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KUALA LUMPUR, Sept 26 ― Pakatan Rakyat (PR) has promised to raise the disposable income of Malaysians in an alternative set of Budget proposals announced today, just two days before the ruling Barisan Nasional (BN) unveils the government’s official proposals for spending and taxes.
Datuk Seri Anwar Ibrahim, the de facto leader of the PR pact, said disposable income would rise through measures such as cheaper car prices, abolishment of tolls and waiver of student loans, as the opposition sought to pre-empt Datuk Seri Najib Razak’s Budget announcement on Friday.
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Anwar (picture) said a PR government would be able to pay for the proposed measures not through raising taxes but by plugging leakages that arise as a result of inefficiencies and corruption.
“We will make the policies under the PR government more transparent to avoid leakages and waste through corruption,” he said today while unveiling PR’s alternative budget 2013 here.
“We will also make the process in procuring government contracts more transparent and have open tenders to end the monopoly by families of ministers,” he added, taking a swipe at his BN colleagues.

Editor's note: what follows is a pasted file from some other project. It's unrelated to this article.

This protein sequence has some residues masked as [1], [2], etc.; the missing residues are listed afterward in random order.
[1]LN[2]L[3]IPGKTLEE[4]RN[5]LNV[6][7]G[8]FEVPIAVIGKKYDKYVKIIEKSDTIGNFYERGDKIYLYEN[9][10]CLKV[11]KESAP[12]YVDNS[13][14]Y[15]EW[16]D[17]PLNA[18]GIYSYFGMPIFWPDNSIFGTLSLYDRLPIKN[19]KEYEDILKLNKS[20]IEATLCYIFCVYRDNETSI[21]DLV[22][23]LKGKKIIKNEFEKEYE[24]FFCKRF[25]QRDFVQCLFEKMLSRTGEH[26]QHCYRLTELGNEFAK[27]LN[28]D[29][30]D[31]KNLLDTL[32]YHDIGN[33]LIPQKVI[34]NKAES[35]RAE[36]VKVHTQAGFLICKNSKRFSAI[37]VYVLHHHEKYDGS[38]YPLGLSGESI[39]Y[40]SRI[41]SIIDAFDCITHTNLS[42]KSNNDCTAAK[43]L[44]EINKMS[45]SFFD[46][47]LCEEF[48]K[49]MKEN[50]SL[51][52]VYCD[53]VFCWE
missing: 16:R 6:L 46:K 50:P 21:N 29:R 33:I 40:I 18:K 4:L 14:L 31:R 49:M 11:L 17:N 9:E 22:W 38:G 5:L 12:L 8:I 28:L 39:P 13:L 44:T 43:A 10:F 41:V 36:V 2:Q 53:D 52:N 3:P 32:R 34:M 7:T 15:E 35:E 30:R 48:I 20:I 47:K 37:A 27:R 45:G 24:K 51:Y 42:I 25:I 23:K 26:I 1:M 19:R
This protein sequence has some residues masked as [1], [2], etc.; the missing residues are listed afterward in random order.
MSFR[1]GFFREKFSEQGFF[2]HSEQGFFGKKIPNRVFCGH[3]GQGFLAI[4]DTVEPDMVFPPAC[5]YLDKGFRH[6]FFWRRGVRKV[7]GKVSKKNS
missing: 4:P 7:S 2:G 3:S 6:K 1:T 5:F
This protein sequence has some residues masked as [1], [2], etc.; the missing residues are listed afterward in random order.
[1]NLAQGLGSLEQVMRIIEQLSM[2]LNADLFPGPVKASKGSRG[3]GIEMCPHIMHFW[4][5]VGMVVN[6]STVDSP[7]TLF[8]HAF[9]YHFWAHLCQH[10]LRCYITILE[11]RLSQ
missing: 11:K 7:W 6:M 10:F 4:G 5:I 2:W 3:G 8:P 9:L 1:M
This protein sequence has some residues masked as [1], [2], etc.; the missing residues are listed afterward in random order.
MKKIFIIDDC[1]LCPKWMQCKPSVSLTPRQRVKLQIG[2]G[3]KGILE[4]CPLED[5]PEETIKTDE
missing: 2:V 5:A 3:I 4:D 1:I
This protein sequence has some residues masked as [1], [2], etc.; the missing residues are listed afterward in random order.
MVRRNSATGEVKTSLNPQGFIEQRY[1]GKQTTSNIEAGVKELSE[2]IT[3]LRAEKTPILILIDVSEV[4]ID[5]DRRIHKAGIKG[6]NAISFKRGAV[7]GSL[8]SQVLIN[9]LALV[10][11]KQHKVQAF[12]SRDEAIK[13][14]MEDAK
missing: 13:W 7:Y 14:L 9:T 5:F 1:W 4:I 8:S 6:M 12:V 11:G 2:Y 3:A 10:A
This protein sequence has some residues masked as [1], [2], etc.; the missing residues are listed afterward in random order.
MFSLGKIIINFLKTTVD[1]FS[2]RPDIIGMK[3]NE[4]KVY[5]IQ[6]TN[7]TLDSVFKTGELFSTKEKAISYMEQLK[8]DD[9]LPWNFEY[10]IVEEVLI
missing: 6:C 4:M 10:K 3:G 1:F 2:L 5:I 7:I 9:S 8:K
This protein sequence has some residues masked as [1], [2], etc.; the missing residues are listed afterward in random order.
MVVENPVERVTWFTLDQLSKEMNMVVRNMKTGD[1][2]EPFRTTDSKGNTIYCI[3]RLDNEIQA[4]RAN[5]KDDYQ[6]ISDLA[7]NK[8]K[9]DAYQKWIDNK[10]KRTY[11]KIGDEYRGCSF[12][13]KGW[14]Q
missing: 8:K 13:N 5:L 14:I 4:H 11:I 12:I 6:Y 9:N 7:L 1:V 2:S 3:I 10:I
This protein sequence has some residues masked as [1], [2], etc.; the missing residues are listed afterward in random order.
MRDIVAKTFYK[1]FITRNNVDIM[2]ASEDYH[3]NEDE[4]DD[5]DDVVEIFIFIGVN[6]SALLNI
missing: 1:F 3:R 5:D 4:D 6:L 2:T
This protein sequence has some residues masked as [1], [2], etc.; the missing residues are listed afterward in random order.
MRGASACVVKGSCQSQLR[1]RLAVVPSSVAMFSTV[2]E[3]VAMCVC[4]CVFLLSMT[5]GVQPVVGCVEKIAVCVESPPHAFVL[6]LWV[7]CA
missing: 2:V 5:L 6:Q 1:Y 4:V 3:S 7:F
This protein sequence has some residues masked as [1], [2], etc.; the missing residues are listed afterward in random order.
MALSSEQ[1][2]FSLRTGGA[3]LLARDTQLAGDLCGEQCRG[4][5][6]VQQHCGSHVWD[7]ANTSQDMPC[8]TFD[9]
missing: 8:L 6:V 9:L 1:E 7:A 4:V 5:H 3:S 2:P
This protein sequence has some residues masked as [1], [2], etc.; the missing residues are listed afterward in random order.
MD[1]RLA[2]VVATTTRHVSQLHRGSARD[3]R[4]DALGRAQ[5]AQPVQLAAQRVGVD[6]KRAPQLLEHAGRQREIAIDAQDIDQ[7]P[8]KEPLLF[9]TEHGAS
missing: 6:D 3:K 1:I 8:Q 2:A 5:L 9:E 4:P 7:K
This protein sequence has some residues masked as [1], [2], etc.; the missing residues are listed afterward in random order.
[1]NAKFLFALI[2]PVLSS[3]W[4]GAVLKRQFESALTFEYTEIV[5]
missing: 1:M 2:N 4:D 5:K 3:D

Anwar also said PR’s budget would present a more “realistic” picture of Malaysia’s economic situation next year, forecasting the size of the Malaysian economy at RM1,064 billion with an economic growth rate of 5.2 per cent, inflation rate of three per cent and a budget deficit ease of 3.5 per cent.
“BN has never fulfilled any of their economic forecast. They have never been honest about their figures,” he said, pointing out that Putrajaya had failed to register the targeted growth of six per cent for eight consecutive quarters from Q3 2010 onwards.
“PR will be honest about the figures and in turn, present a more realistic forecast on the direction of the economy,” he added.
Prime Minister Najib is also expected to unveil a voter-pleasing budget on Friday, placing the priority on winning a tough election above addressing the country’s rising debt burden.
Economists say Najib will likely delay much-needed reforms to broaden Malaysia’s tax base and reduce its dependence on oil revenues to at least next year, while announcing measures to help poorer families struggling with rising living costs.
Both Anwar and Najib are using populist approaches to court votes in what is expected to be the most keenly-contested elections in the country’s recent history, and both will avoid promising any tough measures for reforms.
Najib must call an election by next April and has already announced a series of handouts this year, including RM2.6 billion ringgit in cash payments to poor families, to shore up support for BN.